Toronto’s perfect getaway – NY Times Traveler

Peter Jones Transformation Design

The Frugal Traveler finds Toronto more expensive than years ago, but shares a wonderful weekend with readers, filled with our kind of city exploration and good eating. In fact,  Matt Gross walks our local neighborhoods, visits Kensington Market, and the New Yorker heard about and dines at our favorite Vietnamese place, Rua Vang Golden Turtle.

The Times picture of the hot dog stand at Queen West and Spadina belies the vibrant cool of this very intersection. Most of the city’s design firms are within 3 blocks walk, the fashion district across the street, the best Queen West clubs a block either way, and Chinatown 3 blocks North. We’ve had coffees at the Lettieri (behind the hot dog stand) many times with friends.

The Frugal one explores on foot, and finds the mix of cultures from one street to the next exhilarating. These are real communities within the city, with ethnic restaurants and shops interspersed with the typical Big City coffee shops, boutiques, and clubs.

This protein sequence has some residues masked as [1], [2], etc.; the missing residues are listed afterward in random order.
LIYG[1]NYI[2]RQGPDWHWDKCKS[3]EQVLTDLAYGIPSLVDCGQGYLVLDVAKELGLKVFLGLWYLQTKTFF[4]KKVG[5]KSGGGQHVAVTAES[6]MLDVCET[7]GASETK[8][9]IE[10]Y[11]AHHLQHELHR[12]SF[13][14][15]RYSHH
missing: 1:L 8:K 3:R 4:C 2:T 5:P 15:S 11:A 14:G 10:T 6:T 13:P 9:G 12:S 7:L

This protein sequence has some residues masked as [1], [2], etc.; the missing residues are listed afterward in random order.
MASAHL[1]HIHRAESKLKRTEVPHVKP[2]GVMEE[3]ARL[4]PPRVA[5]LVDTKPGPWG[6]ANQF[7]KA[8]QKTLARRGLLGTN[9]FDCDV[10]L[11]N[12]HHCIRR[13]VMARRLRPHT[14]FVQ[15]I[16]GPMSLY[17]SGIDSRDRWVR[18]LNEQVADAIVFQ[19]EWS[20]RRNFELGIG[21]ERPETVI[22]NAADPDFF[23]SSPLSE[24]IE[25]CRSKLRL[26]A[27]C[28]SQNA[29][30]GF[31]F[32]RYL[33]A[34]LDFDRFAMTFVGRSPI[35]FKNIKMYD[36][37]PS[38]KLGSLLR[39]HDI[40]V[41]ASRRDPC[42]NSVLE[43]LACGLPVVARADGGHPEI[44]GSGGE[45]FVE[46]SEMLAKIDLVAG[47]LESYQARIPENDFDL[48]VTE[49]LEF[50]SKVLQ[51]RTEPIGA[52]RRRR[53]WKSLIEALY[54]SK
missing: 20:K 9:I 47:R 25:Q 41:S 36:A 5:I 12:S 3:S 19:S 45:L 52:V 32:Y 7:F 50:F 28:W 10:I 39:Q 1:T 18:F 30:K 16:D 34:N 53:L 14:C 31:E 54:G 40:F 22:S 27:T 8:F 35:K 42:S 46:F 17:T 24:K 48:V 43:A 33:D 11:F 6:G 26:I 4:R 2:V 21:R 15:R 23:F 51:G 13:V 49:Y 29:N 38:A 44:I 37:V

As I walked north, Ossington became more Vietnamese (billiards, video stores), then Portuguese (banks, sports bars) and a bit Italian (kitchen supplies). Very multiculti — no wonder Jane Jacobs, the proponent of urban diversity, settled in Toronto.

Toronto – city of the future, happening today. That may be why our “new Jane Jacobs” Richard Florida also settled here, to take his spot at the Rotman School of Business at U of T.  Paul Krugman’s piece about Berlin’s alt-transportation in the same Times edition (Stranded in Suburbia), could have been written about Toronto as a sizeable city on the brink of transforming, from mostly-cars to mostly-not. Give us a couple of years. Transformation takes time. To see how far our collective awareness has come, just follow neighbor Greg Greene’s documentaries, End of Suburbia and Escape from Suburbia. Many people scoffed at the End of Suburbia, but just a few short years later, the scenarios are real and are playing out every day. At the end of this day, a large dense, walkable city with great neighbors is the perfect getaway, and the perfect next place to live.